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For the convenience of voters

  • The election provides one rare opportunity for Malaysians to decide who get to run this country on their behalf.

Sin Chew Daily

Casting the ballot in hand to elect a representative or the government is the most important right of a citizen.

As such, the election commission should make the best ever arrangements to encourage more Malaysians to exercise their right in manifesting the democratic spirit.

The EC has fixed a working day (May 9 Wednesday) as the polling day for the 14th general elections, triggering widespread outcry among people who claim such a move will make it very inconvenient for voters to exercise their constitutional right to vote, making them less motivated to cast their ballots.

The caretaker government subsequently declared May 9 as a national public holiday so that Malaysians can travel back to their hometowns to vote.

This announcement is believed to bring convenience to voters and will likely bring up voter turnout.

Before the announcement was made, members of the public were apparently very unhappy with putting the polling date in the middle of a week, and had started an online petition to get the King to declare the polling day as a public holiday.

The petition received an overwhelming response among the netizens and more than 100,000 people responded to the call within several hours, showing that most people indeed believed that the polling day should fall on a weekend for the convenience of voters.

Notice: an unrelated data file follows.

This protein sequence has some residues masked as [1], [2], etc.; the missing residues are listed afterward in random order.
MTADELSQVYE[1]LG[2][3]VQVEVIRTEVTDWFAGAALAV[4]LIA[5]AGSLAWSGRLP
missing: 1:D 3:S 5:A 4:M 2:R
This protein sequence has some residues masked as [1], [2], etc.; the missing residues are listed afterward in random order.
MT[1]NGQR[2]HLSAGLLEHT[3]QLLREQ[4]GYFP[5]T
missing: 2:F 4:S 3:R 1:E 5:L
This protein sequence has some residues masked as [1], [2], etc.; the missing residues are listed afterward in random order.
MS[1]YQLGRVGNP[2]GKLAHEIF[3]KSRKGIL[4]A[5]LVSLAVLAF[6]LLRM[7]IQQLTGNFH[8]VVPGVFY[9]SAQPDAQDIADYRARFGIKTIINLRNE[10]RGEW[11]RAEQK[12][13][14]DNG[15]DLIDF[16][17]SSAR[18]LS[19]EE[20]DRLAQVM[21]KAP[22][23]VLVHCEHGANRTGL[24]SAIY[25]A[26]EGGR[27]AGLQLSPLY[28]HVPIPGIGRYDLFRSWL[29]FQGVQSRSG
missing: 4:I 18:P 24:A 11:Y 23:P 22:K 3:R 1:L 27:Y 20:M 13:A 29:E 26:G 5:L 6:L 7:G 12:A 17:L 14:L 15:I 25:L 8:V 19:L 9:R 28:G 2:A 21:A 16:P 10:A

Legally speaking, there are currently no laws specifying that polling must be held on a weekend or holiday. As a matter of fact, there were previous instances of weekday polling in the country's electoral history. For example, the 1959 general elections fell on a Wednesday (Aug 19), the 1982 election was on a Thursday (Apr 22), 1995 election was on a Tuesday (Apr 25) and 1999 election was on a Monday (Nov 29).

It is not against the law for the EC to fix the polling day on a weekday, and such a move is absolutely lawful. However, this will definitely inconvenience many voters, in particular those staying outstation.

As a result, these people will have to apply for at least a day off in order to travel back to their hometowns to vote, resulting in those weak in political awareness to simply give up their right to vote.

Even there is no law that specifies the polling day must fall on a weekend, doing so will make it much more convenient for registered voters to exercise their right to vote.

It is also because of this that the government later decided to declare May 9 as a national public holiday.

Now that May 9 has been declared a public holiday, all registered voters must do their utmost to go out and vote, which is of tremendous importance in the operation of democracy.

Meanwhile, the MEF will also need to follow the government's footsteps to grant their employees a day off. In the event some employees may need to apply for more than a day off, the employers must also be more flexible in handling this matter, as general elections will only be held once every five years, and every vote counts.

The election provides one rare opportunity for Malaysians to decide who get to run this country on their behalf. As such, they should really treasure such an opportunity and plan their journeys home to vote wisely for the sake of this country's future.


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